Antidepressant Study Challenges Previous Findings: News Round-Up – March 2012 2nd Edition

There is a meta-analysis in the Archives of General Psychiatry where the authors analyse randomised controlled trials of Venlafaxine and Fluoxetine. This study occurs in the context of a previous study by Kirsch and colleagues who concluded that antidepressants were no more effective than placebo in the treatment of mild depression. However the authors of this paper conclude that the data shows that both antidepressants show an advantage over placebo in cases of mild depression. They responded to many of the criticisms that Kirsh and his team raised as they included unpublished data and it will be interesting to see if there is a response from well known commentators like Dan Carlat and Irving Kirsch himself. In a well publicised study in the New England Journal of Medicine two drugs used to treat Alzhimer’s Disease – Donepezil and Memantine were examined in 295 older adults in the community. All of the people in the study were on Donepezil initially and they were divided into four groups – one group continued Donepezil, one group, discontinued Donepezil, one group discontinued Donepezil and started Memantine and another group continued Donepezil with the addition of Memantine. A Memantine placebo was also included for comparison with Memantine. The researchers used the standardised Mini-Mental State Examination as a measure of treatment outcome, the study continued for 52 weeks and a difference of 1.4 points on the MMSE was used as a clinically significant marker. The main finding was that people treated with Donepezil showed an improvement that exceeded the 1.4 points that the researchers identified as being clinically significant. The researchers concluded that the study supported the use of Donepezil for moderate to severe Alzheimer’s Disease.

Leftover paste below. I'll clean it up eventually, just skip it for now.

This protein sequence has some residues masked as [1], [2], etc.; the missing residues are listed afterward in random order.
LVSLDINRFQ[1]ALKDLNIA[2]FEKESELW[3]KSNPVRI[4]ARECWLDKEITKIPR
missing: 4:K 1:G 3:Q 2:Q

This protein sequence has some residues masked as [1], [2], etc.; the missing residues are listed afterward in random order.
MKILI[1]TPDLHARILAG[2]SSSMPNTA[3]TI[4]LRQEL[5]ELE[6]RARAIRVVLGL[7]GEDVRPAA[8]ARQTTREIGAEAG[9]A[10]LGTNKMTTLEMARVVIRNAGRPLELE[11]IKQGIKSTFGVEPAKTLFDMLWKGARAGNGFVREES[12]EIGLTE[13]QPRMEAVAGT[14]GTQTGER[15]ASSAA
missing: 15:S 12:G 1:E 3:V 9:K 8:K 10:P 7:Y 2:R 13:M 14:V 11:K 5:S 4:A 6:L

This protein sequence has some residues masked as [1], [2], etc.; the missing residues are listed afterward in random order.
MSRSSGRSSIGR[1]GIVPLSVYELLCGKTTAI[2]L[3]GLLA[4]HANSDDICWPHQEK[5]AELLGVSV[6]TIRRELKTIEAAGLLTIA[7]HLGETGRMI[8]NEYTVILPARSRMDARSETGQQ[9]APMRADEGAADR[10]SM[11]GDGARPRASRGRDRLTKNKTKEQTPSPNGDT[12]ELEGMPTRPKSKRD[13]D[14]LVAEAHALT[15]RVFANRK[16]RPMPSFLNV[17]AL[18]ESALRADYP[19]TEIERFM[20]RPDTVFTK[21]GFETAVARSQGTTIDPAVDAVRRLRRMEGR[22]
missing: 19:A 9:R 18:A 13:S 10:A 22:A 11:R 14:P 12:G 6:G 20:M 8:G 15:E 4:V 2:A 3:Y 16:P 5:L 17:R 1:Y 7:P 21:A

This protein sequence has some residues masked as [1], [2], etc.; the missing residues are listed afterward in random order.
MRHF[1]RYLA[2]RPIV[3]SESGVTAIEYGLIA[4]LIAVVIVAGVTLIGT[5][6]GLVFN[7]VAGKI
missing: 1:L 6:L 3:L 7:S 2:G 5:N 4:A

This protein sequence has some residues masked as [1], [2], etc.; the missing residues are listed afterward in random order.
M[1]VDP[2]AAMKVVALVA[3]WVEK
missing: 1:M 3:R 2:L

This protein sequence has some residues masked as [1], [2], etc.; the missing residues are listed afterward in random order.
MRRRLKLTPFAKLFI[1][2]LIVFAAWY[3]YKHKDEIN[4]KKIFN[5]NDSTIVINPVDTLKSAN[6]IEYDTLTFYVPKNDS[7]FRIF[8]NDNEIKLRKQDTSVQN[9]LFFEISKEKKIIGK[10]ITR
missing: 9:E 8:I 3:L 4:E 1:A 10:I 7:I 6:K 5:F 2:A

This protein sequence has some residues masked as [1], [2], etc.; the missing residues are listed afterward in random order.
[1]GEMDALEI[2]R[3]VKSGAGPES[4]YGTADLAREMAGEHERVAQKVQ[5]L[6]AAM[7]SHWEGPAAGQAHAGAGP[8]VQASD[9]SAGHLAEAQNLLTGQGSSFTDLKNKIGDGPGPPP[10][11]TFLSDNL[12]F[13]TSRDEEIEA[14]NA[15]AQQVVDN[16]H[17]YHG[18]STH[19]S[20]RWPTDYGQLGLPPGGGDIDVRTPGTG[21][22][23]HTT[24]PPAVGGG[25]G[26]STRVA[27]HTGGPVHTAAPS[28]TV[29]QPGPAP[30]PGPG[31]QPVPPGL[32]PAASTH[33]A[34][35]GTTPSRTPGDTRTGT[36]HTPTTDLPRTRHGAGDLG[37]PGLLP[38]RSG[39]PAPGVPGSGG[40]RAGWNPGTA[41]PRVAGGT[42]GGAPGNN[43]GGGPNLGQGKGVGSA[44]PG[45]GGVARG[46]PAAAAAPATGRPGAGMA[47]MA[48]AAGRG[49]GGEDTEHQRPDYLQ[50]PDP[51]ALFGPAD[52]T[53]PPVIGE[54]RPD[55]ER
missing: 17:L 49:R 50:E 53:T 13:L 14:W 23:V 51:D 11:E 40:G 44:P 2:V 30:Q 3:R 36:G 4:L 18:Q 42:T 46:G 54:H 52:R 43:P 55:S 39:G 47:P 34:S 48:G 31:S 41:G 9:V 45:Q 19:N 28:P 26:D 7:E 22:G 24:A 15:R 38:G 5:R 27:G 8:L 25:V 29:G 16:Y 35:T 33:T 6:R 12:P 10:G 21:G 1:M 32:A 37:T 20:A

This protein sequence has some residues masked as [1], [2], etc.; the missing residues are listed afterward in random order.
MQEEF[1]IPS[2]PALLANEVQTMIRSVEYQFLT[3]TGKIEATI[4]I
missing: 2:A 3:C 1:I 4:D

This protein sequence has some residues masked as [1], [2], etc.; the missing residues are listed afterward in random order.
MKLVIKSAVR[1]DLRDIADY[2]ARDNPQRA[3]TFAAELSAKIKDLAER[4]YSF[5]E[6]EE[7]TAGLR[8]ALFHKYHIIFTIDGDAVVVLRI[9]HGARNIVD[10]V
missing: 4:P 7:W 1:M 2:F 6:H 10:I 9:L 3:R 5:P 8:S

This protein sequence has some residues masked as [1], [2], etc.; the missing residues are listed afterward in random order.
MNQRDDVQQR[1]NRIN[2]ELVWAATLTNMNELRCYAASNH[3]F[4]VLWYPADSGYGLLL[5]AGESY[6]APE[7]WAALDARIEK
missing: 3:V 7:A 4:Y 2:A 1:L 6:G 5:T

An Italian study of the oldest old looking at gene associations found that only the APOE4 allele was associated with dementia in the genes they analysed. The APOE4 gene has been strongly associated with Alzheimer’s Disease and this study suggests that this relationship still holds at an advanced age. Using Magnetoencephalography, researchers investigated subjective memory impairment. They found that people with subjective memory impairment showed a small but significant reduction in a marker of functional connectivity (‘synchronisation likelihood’) between brain regions compared to a control group. These are interesting results although it will be useful to see the results of other studies including prospective cohort studies. In another study, the researchers characterise the pattern of functional connectivity in Alzheimer’s Disease. They found that initially there was a decrease in functional connectivity in the posterior default mode network with an apparently compensatory increase in functional connectivity in the anterior and ventral mode networks followed by a decrease in functional connectivity in all networks. Methylene Blue is a substance which is used to stain cells for histological examination and it is currently being investigated for Alzheimer’s Disease as well as a number of other conditions. The researchers in this in vivo and in vitro study found evidence that Methylene Blue was a potent inducer of autophagy, a mechanism by which cells essentially self-destruct. This is useful when cells are compromised or during development.